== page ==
Archive for February, 2013
28 Feb 2013

Tweet of the Day

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28 Feb 2013

White House Threatened Lanny Davis, Too


My one-time boss at the Yale Daily News, Lanny Davis, responds to the Threats-to-Woodward story by acknowledging that he has been threatened by this same White House, too.

28 Feb 2013

Joe Biden: “Ladies, Get Yourself a Shotgun”

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This video is hamming it up a bit by using footage of ladies who have obviously not been properly familiarized with how to hold or use those shotguns, but it certainly delivers an effective rebuttal to the Vice President. Obviously, not every woman who one day finds herself needing to defend herself and her home is going to have previously acquired good shotgun handling skills.

28 Feb 2013

Woodward at War With White House

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The big news of the day is the outbreak of open war between veteran journalist Bob Woodward and Barack Obama.

Woodward last week challenged the Obama Administration’s blaming Republicans for the Sequester, pointing out that the idea of an automatic trigger was originated by the White House in July of 2011.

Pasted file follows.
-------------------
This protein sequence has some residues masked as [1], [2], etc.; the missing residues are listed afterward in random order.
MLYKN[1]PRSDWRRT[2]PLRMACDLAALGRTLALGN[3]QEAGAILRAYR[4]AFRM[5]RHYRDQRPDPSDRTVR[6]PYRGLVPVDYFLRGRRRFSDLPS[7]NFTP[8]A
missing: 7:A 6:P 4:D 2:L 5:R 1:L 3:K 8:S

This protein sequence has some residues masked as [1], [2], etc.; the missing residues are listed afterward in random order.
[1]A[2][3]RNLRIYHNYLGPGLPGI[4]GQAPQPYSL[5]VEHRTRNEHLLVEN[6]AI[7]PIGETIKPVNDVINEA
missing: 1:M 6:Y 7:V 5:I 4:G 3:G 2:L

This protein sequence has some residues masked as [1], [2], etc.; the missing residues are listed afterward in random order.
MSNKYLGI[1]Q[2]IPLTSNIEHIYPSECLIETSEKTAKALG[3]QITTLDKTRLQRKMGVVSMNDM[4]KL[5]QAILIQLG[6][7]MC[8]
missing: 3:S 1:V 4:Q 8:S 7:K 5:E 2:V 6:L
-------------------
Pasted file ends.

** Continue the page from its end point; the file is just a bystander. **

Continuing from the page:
There was immediate pushback from the left’s commentariat, disputing his interpretation and dismissing the once-admired Nixon-slayer as “troutmouth Bob” and “a hack.”

Apparently, Woodward’s questioning the White House party-line on the grand budget battle du jour was perceived as potentially very damaging, because Woodward is retaliating now by revealing that when he discussed that upcoming column with the head of the President’s National Economic Council Gene Sperling, Woodward found himself on the receiving end of a half hour long tirade.

Sperling subsequently sent a lengthy email, in which he apologized for “raising his voice,” but which also asserted (obviously falsely) that Woodward was wrong about the fact in issue (that the Sequester proposal was initiated by the White House, and not by congressional Republicans), and warning him that he “will regret staking out that claim.”

Threatening prominent reporters is an awfully bold and bad thing for any administration to do, and historically trying to intimidate the press has not worked out well for those who’ve tried it.

Bob Woodward (not surprisingly) retaliated by releasing the email exchange.

Rather than being intimidated, of course, Bob Woodward is responding to the attempts to pressure him to shut up by openly attacking Barack Obama’s decisions in other areas. Yesterday, Woodward took a swipe at Obama’s declining to deploy a carrier to the Persian Gulf “because of budget cuts.” (See video)

27 Feb 2013

Kipling Poems Found